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Brief Introduction to Data Protection and Privacy in S/4 HANA

This article is a mostly copied summary of the current Security Guide. It has been reviewed and adapted from the S/4HANA DPP Product Owner Volker Lehnert .

Data protection is associated with numerous legal requirements and privacy concerns.
In addition to compliance with general data protection acts, it is necessary to consider compliance with industry-specific legislation in different countries. This blog briefly describes the features S/4 HANA explicitly provides to support compliance with the relevant legal requirements and data protection. Other features like authentication or authorizations are in the blog not named. Still the customer will have effort to adapt e.g. the authorization concept to reach compliance. Please refer to the official security guide of S/4 HANA for detailed information on the prerequisites and features.

1) Consent Management :

Any personal data collected or processed must be linked to a specific, pre-defined purpose, such as the fulfillment of a contract or legal obligation. If there is no other legal basis for the lawful processing of personal data or in some cases if the data is to be sent to a third party, you must obtain consent from the data subject to use their personal data. This consent data can be stored in the SAP system as consent records.
Consent Management enables you to search for and display stored consent records as well as to import consent records as copies from either a file on your device or via the Consent Repository service available on the SAP Cloud Platform.

2)Read Access Logging :

Read access to personal data is partially based on legislation, and it is subject to logging functionality. The Read Access Logging (RAL) component can be used to monitor and log read access to data and provide information such as which business users accessed personal data (for example, fields related to bank account data), and when they did so.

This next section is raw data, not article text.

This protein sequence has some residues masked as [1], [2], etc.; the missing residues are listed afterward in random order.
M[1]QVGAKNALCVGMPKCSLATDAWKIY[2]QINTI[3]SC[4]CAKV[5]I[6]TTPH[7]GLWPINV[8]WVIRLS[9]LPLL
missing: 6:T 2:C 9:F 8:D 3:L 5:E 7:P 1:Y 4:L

3)Information Retrieval :

Data subjects have the right to get information regarding their personal data undergoing processing, including the reason (purpose) for processing.
The SAP NetWeaver component Information Retrieval Framework can be used to carry out a cross-application search for personal data of a specified data subject. The data is retrieved from the system and displayed in a structured, easy-to-read list, subdivided according to the purposes for which the data was initially collected and processed.

4)Deletion of Personal Data :

Personal data in a system can be blocked as soon as the business activities for which this data is needed are completed and the residence time for the data has elapsed. After this time, only users who are assigned additional authorizations can access the data.
When the retention period has expired, personal data can be destroyed completely so that it can no longer be retrieved. Residence and retention periods are defined in the customer system.
For this purpose, SAP uses SAP Information Lifecycle Management (ILM) to help you set up a compliant information lifecycle management process in an efficient and flexible manner.

5)Change Log :

Creation and change of personal data need to be documented. Therefore, for review purposes or as a result of legal regulations, it may be necessary to track the changes made to this data. When these changes are logged, you should be able to check which employee made which change, the date and time, the previous value, and the current value, depending on the configuration. It is also possible to analyze errors in this way.

For more information about topics related to data protection, see the Data Protection section in the relevant application-specific security guides.

Please contact Volker Lehnert or Peter Dejon for any queries related to the topic.

4 Comments
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  •  

    Hi Manasi,

    many thanks for the info.

    In addition to those 5 points, what is your proposed solution for the anonymization of productive system copies (in QA, Dev etc) in support of:

    • Legal requirements (GDPR, HIPAA etc.)
    • Protection of customer’s own IP?

    Regards, Alan

  • We currently do not have any solution.

     

    Pls, do not use the term anonymization at all. This is likely niche reachable

     

    KR

     

    Volker Lehnert

    (Datenschutzbeauftragter DSB-TÜV)

    Senior Director Data Protection S/4HANA

     

  • „niche reachable“ is a typo not reachable was meant. Thank you for pointing out.

    The term aligned with DPO to be used “De-personalization”, The argumentation for customers is quite simple: Whether data is in fact anonymized (re-identifcation is not possible)  or pseudonymized  (as defined in Art. 4 No. 5 GDPR) can only be judged in the concrete scenario.

     

    KR